Why has MySQL taken on this type of [for an open-source company] atypical technology, and can we expect more leading-edge technology to appear in MySQL going forward?
Clustering is not significantly more complex than other solutions provided by open source. An operating system is not a simple piece of software, and the same goes for a database, Web server and the other numerous applications you can find in the open-source space. The general thinking has been that clustering is uniquely complicated—and therefore expensive. MySQL Cluster shows that this is not the case. You can do clustering in a simple, efficient manner that anyone can understand and use.
MySQL historically has been used in Apache-driven server farms for providing online access to data. Thats good scalability for read-only access, but for full database scalability, you need clustering of some kind. With that in mind, what kind of new ventures, usage, industry sectors, etc. will clustering set MySQL up for?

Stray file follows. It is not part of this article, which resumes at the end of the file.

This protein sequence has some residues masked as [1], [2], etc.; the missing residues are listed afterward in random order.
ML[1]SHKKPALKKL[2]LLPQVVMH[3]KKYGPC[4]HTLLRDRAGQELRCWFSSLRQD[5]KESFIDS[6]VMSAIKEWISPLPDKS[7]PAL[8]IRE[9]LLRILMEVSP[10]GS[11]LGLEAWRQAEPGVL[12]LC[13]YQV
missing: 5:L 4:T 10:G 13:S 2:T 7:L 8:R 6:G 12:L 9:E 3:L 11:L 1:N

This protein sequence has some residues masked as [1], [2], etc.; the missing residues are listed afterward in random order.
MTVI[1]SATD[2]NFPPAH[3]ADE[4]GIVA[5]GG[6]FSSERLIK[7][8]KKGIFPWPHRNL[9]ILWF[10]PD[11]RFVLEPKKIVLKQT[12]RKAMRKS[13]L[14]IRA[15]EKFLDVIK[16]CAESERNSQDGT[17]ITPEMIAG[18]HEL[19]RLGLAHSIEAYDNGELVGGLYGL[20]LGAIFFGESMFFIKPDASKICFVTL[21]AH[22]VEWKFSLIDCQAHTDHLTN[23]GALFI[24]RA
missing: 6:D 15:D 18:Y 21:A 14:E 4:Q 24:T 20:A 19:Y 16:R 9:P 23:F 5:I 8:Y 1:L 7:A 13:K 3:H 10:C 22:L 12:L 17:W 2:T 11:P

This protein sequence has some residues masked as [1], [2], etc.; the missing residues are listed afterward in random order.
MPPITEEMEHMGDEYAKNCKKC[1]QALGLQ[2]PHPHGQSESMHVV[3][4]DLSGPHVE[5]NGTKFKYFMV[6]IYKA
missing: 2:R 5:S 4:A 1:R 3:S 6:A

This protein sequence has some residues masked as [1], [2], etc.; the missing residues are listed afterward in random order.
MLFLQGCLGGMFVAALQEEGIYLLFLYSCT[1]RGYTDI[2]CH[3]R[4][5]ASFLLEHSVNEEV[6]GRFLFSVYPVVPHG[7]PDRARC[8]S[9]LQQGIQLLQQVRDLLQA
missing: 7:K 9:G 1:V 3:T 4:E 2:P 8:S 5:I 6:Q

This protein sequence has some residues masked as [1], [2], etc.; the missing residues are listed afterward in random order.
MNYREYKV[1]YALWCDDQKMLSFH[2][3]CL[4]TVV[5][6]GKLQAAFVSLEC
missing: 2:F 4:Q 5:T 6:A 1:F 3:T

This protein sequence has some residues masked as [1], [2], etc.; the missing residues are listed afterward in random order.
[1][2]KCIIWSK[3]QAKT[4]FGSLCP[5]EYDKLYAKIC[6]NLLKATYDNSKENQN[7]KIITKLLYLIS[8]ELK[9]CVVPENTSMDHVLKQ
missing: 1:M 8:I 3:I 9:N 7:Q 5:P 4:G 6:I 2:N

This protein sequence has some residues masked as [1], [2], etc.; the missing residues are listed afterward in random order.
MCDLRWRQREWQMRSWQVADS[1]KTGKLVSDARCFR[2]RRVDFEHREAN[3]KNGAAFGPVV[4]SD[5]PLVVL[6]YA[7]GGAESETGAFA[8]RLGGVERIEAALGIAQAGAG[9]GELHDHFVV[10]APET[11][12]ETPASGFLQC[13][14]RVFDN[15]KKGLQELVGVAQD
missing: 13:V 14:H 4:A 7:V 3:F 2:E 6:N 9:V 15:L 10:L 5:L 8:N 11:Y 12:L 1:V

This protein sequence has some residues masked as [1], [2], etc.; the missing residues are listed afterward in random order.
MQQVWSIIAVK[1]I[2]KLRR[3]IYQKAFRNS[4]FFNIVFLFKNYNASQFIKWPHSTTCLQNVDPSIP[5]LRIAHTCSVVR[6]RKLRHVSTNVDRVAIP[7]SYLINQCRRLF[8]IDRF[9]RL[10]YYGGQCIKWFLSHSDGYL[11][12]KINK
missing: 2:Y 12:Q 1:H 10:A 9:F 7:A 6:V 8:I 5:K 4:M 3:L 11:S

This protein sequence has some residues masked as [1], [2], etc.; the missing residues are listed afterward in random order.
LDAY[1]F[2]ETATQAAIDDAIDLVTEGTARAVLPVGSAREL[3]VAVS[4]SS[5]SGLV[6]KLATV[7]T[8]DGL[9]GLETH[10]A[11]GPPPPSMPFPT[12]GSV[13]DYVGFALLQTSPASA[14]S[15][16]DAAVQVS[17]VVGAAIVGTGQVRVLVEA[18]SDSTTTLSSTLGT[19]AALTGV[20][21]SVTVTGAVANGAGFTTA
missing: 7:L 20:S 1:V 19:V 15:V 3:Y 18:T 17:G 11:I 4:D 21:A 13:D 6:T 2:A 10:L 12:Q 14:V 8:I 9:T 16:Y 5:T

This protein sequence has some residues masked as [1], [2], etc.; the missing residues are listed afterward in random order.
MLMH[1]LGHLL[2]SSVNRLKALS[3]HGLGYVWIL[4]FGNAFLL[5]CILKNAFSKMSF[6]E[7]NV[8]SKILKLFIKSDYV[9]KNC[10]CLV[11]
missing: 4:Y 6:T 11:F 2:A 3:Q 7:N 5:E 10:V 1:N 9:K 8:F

MySQL was originally created to solve problems both in the data-warehousing space and for the Web, but it has never been limited to those areas. Our user base has implemented MySQL to solve every thinkable database need, but I can agree that the Web usage has probably been one of the most visible areas.
MySQL has always been used by leading-edge companies [Sabre Inc., Hoovers Inc.] that have wanted to access their data in the fastest possible manner. And because clustering maximizes high availability and high speed, this is something they have been asking for [for] a long time. Clustering will help MySQL be even more widely adopted in critical markets like banking and telecom, where there are extreme demands from the database server.